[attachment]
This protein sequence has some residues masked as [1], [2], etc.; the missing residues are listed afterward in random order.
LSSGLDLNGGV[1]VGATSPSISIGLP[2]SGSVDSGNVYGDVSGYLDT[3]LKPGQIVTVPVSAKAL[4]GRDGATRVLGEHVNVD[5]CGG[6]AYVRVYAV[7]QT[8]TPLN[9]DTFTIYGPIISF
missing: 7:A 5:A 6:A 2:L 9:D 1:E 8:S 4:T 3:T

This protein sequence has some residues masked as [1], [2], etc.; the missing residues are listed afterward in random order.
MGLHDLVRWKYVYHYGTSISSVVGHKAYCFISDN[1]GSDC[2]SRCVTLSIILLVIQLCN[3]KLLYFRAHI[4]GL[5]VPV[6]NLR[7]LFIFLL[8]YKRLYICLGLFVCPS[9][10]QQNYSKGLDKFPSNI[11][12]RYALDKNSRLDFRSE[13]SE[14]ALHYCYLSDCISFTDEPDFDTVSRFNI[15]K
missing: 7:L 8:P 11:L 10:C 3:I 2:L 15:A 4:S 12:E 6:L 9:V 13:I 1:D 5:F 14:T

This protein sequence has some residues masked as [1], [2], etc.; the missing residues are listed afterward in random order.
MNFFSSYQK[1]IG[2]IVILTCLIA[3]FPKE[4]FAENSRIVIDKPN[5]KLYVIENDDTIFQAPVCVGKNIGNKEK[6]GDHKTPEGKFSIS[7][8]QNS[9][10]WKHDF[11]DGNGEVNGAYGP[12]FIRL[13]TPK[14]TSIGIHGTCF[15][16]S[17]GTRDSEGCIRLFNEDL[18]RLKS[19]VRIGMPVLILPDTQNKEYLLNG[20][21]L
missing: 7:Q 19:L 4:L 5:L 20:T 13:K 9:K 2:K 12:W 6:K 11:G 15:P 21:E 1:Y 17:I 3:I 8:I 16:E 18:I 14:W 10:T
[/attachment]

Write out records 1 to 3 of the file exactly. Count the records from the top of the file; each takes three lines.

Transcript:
This protein sequence has some residues masked as [1], [2], etc.; the missing residues are listed afterward in random order.
LSSGLDLNGGV[1]VGATSPSISIGLP[2]SGSVDSGNVYGDVSGYLDT[3]LKPGQIVTVPVSAKAL[4]GRDGATRVLGEHVNVD[5]CGG[6]AYVRVYAV[7]QT[8]TPLN[9]DTFTIYGPIISF
missing: 7:A 5:A 6:A 2:L 9:D 1:E 8:S 4:T 3:T

This protein sequence has some residues masked as [1], [2], etc.; the missing residues are listed afterward in random order.
MGLHDLVRWKYVYHYGTSISSVVGHKAYCFISDN[1]GSDC[2]SRCVTLSIILLVIQLCN[3]KLLYFRAHI[4]GL[5]VPV[6]NLR[7]LFIFLL[8]YKRLYICLGLFVCPS[9][10]QQNYSKGLDKFPSNI[11][12]RYALDKNSRLDFRSE[13]SE[14]ALHYCYLSDCISFTDEPDFDTVSRFNI[15]K
missing: 7:L 8:P 11:L 10:C 3:I 2:L 15:A 4:S 12:E 6:L 9:V 13:I 1:D 5:F 14:T

This protein sequence has some residues masked as [1], [2], etc.; the missing residues are listed afterward in random order.
MNFFSSYQK[1]IG[2]IVILTCLIA[3]FPKE[4]FAENSRIVIDKPN[5]KLYVIENDDTIFQAPVCVGKNIGNKEK[6]GDHKTPEGKFSIS[7][8]QNS[9][10]WKHDF[11]DGNGEVNGAYGP[12]FIRL[13]TPK[14]TSIGIHGTCF[15][16]S[17]GTRDSEGCIRLFNEDL[18]RLKS[19]VRIGMPVLILPDTQNKEYLLNG[20][21]L
missing: 7:Q 19:L 4:L 5:L 20:T 13:K 9:K 2:K 12:W 6:K 11:G 15:P 21:E 1:Y 17:I 3:I 8:I 16:E 18:I 14:W 10:T